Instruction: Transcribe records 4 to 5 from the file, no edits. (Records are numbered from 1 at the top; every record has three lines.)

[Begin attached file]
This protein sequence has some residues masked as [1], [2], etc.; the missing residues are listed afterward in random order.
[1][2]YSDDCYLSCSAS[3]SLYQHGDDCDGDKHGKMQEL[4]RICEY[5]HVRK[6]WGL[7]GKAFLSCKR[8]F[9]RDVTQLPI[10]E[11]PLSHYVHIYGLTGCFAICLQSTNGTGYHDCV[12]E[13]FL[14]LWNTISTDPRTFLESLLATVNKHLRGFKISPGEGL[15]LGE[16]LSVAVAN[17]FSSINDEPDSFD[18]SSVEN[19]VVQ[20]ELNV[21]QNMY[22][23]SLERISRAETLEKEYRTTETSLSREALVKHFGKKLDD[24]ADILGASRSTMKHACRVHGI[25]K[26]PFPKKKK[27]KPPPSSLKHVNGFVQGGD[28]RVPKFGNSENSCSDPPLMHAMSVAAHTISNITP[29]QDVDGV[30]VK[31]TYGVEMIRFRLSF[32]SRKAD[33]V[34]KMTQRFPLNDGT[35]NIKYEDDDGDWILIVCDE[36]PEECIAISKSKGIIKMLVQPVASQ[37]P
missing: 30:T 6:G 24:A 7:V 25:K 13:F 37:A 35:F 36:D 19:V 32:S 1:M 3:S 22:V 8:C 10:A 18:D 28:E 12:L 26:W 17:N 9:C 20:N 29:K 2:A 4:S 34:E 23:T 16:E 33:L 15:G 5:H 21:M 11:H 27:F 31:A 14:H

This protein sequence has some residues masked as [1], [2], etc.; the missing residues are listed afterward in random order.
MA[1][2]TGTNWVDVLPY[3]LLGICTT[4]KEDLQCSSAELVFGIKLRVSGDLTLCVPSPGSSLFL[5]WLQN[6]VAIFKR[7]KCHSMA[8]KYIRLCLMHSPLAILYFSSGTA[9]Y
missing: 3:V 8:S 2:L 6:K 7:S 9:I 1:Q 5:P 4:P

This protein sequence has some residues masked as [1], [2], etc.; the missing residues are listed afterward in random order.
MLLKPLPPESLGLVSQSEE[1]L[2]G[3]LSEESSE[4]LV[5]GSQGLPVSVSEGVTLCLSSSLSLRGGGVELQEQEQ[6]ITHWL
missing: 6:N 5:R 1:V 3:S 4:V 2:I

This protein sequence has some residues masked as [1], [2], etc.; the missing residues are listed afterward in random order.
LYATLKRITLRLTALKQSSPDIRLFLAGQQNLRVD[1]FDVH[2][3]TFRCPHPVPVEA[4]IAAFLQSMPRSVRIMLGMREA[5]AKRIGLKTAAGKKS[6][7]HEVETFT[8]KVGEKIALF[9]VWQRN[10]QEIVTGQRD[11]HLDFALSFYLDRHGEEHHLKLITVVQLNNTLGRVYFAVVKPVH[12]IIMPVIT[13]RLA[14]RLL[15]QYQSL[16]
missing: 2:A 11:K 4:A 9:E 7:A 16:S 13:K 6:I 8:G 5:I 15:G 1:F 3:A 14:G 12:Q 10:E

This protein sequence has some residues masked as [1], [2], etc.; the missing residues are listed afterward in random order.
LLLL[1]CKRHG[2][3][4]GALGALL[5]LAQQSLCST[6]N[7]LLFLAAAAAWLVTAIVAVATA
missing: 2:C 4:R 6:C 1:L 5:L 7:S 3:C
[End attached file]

This protein sequence has some residues masked as [1], [2], etc.; the missing residues are listed afterward in random order.
LYATLKRITLRLTALKQSSPDIRLFLAGQQNLRVD[1]FDVH[2][3]TFRCPHPVPVEA[4]IAAFLQSMPRSVRIMLGMREA[5]AKRIGLKTAAGKKS[6][7]HEVETFT[8]KVGEKIALF[9]VWQRN[10]QEIVTGQRD[11]HLDFALSFYLDRHGEEHHLKLITVVQLNNTLGRVYFAVVKPVH[12]IIMPVIT[13]RLA[14]RLL[15]QYQSL[16]
missing: 2:A 11:K 4:A 9:E 7:A 16:S 13:K 6:I 8:G 5:I 15:G 1:F 3:A 14:G 12:Q 10:E

This protein sequence has some residues masked as [1], [2], etc.; the missing residues are listed afterward in random order.
LLLL[1]CKRHG[2][3][4]GALGALL[5]LAQQSLCST[6]N[7]LLFLAAAAAWLVTAIVAVATA
missing: 2:C 4:R 6:C 1:L 5:L 7:S 3:C